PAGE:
The prints were in two areas, the clay area between the highway lanes and on a mound of dirt used for managing water run-off outside the wildlife fence on the eastern side. I couldn’t find any other other tracks in the area. It certainly looked like whatever had made them had come over the western fence bending it down, crossed the road leaving prints in the clay, crossed the eastern side and then going over that fence before walking along the bare dirt mound.

The fence damage on the eastern side was odd. There was no real need to jump the fence at all as it ended only a few metres down from the dirt mound. Any self respecting yowie – or human – could have simply walked around the end of the fence.

The tracks appeared genuine, but they were definitely within the human range, around 27cm long with a 8cm wide heel. There was also nothing really striking about the prints that suggested anything other than human. The thought that they were made by something unusually heavy was impossible to confirm after the heavy rain just before I arrived. Here are some more photos of the tracks:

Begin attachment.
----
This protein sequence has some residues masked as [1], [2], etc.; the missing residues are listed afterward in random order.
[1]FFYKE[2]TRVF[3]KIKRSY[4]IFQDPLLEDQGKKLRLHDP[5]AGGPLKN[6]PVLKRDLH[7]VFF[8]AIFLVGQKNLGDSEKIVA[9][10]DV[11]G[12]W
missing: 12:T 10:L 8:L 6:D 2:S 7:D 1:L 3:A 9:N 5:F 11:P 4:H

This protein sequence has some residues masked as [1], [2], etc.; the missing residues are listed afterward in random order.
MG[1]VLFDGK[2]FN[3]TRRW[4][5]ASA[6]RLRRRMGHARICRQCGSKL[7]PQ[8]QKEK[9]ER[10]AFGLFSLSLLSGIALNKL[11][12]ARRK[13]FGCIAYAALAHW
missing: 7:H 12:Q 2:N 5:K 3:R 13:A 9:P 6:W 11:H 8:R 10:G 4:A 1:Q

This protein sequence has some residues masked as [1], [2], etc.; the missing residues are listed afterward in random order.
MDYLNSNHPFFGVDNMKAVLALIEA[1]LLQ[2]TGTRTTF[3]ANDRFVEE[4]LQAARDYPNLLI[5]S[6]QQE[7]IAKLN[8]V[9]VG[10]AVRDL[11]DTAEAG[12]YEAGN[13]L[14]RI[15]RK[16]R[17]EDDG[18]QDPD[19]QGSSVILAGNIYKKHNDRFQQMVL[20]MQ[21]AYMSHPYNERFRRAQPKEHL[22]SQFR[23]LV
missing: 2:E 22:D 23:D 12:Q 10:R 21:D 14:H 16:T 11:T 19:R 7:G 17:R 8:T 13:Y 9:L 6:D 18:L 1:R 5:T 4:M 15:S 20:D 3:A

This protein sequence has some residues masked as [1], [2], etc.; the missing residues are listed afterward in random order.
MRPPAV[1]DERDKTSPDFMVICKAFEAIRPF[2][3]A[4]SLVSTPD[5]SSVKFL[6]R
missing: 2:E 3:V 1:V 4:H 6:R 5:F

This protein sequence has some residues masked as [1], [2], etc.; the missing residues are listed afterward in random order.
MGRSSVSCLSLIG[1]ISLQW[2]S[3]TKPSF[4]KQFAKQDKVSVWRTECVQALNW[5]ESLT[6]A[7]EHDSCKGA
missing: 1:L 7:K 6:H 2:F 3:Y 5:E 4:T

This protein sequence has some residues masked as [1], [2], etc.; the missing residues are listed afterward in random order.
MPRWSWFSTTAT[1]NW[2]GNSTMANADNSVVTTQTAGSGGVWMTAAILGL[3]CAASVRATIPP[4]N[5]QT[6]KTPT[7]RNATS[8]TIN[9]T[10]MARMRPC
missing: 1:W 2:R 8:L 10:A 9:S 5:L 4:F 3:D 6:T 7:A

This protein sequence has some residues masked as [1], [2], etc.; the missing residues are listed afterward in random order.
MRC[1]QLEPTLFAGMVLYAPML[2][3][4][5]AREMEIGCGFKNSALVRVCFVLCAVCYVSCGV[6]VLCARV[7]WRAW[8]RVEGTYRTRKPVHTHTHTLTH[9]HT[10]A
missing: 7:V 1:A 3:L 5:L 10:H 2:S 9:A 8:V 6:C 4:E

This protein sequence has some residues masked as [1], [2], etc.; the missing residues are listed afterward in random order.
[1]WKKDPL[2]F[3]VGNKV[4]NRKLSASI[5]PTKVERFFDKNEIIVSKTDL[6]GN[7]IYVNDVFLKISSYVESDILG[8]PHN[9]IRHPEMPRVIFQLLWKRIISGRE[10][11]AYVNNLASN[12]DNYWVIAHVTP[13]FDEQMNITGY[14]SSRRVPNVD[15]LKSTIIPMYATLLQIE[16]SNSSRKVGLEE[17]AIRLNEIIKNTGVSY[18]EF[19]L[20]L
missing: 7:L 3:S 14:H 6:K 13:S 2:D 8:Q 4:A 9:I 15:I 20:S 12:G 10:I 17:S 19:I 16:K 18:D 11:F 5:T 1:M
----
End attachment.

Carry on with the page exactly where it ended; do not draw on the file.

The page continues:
DSC00635As my initial excitement started to fade, I reached out to someone I knew would have a view; Jeff Meldrum, Full Professor of Anatomy and Anthropology and a Professor of the Department of Anthropology at Idaho State University.

Jeff examined the photos and video and sent me the following summary:

  • 10.6 inches long; heel width 3.3 in.
  • Toes consistent with a habitually unshod human
  • Flat pronated foot — note convexity on medial side, places navicular in human position, i.e proportion of foot length.
  • Short narrow heel.
  • Distinctive heel strike — focused pressure under heel.
  • It would be hard to argue this is anything other than a human.

I agree with Meldrum’s assessment – the prints are human. There is nothing in the size and shape that suggests anything else.

As to the fence damage, some quick online research suggests that there are other reasons why the highway fencing can be damaged – see the furry culprit in the photo below.


So, I’m back to waiting for that crystal clear trail of yowie prints. I guess there is a lesson here. Big feet aren’t always Bigfoot.

Or yowies, even.